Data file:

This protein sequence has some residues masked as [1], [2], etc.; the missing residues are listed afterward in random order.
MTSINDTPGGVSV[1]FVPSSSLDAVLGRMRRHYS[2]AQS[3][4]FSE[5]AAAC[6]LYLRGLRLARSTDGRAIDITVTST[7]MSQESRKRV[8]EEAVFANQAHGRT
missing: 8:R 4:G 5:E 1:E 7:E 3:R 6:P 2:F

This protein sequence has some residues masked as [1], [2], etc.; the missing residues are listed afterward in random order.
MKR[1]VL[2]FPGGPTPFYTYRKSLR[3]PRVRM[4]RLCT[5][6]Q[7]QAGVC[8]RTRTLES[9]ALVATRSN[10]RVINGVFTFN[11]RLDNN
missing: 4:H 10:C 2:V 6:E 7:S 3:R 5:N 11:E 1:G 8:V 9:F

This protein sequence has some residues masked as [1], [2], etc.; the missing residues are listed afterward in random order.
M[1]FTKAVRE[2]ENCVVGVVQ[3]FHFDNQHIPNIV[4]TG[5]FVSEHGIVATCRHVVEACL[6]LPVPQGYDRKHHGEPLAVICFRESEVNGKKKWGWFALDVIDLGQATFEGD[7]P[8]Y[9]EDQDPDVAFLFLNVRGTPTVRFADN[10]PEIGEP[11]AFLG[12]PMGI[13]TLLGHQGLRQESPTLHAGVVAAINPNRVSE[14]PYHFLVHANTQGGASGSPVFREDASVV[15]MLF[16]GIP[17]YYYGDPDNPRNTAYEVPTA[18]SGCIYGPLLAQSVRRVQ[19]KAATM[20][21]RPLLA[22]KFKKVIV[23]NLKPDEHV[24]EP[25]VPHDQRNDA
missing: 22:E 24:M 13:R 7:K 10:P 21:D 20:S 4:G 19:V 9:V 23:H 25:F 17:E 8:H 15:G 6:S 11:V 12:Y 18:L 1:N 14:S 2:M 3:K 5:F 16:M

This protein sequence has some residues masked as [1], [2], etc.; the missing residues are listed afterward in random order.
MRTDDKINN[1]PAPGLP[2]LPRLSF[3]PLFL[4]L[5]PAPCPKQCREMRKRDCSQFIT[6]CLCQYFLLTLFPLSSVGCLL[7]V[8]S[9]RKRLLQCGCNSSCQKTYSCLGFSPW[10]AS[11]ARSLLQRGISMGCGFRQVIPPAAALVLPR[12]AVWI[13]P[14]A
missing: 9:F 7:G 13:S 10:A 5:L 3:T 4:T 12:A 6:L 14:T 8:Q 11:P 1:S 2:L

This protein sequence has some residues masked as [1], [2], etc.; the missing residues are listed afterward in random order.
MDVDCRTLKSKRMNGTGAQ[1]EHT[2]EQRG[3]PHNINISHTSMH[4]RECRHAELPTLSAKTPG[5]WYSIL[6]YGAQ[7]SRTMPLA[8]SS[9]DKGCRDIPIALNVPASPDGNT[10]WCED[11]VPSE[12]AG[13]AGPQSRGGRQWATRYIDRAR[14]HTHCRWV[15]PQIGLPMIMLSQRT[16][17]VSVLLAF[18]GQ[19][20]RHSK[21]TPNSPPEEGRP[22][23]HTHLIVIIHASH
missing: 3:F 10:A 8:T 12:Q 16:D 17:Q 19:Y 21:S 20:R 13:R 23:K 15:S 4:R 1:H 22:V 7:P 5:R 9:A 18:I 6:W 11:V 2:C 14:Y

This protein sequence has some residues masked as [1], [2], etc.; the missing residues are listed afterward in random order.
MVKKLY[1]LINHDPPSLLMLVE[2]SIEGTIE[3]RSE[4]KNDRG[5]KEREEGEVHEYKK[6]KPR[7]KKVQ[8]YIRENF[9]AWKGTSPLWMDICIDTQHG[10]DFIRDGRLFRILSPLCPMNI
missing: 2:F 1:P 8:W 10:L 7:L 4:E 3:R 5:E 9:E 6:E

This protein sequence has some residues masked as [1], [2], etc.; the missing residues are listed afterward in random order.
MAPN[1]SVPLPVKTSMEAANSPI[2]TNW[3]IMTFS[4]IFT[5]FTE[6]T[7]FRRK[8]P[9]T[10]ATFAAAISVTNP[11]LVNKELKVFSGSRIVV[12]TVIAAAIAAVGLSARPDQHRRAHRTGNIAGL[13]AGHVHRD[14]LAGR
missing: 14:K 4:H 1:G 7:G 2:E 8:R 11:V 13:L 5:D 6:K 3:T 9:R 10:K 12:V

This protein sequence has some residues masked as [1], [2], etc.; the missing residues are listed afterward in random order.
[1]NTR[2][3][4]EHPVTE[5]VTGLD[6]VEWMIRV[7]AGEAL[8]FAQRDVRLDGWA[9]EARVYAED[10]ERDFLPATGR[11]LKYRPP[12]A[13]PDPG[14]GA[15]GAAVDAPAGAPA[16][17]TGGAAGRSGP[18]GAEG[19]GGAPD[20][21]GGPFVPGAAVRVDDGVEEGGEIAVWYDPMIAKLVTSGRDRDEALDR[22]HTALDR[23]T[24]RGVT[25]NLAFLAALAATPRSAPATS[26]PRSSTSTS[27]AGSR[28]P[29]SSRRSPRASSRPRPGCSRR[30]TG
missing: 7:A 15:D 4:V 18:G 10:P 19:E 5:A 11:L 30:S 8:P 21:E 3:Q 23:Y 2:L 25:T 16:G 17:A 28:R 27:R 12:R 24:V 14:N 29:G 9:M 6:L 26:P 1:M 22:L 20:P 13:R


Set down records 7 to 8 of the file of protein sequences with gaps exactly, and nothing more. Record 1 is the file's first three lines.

This protein sequence has some residues masked as [1], [2], etc.; the missing residues are listed afterward in random order.
MAPN[1]SVPLPVKTSMEAANSPI[2]TNW[3]IMTFS[4]IFT[5]FTE[6]T[7]FRRK[8]P[9]T[10]ATFAAAISVTNP[11]LVNKELKVFSGSRIVV[12]TVIAAAIAAVGLSARPDQHRRAHRTGNIAGL[13]AGHVHRD[14]LAGR
missing: 14:K 4:H 1:G 7:G 2:E 8:R 11:V 13:L 5:D 6:K 3:T 9:R 10:K 12:V

This protein sequence has some residues masked as [1], [2], etc.; the missing residues are listed afterward in random order.
[1]NTR[2][3][4]EHPVTE[5]VTGLD[6]VEWMIRV[7]AGEAL[8]FAQRDVRLDGWA[9]EARVYAED[10]ERDFLPATGR[11]LKYRPP[12]A[13]PDPG[14]GA[15]GAAVDAPAGAPA[16][17]TGGAAGRSGP[18]GAEG[19]GGAPD[20][21]GGPFVPGAAVRVDDGVEEGGEIAVWYDPMIAKLVTSGRDRDEALDR[22]HTALDR[23]T[24]RGVT[25]NLAFLAALAATPRSAPATS[26]PRSSTSTS[27]AGSR[28]P[29]SSRRSPRASSRPRPGCSRR[30]TG
missing: 7:A 15:D 4:V 18:G 10:P 19:E 5:A 11:L 30:S 8:P 21:E 3:Q 23:Y 2:L 25:T 16:G 17:A 28:R 27:R 12:R 24:V 14:N 29:G 9:M 6:L 26:P 1:M 22:L 20:P 13:R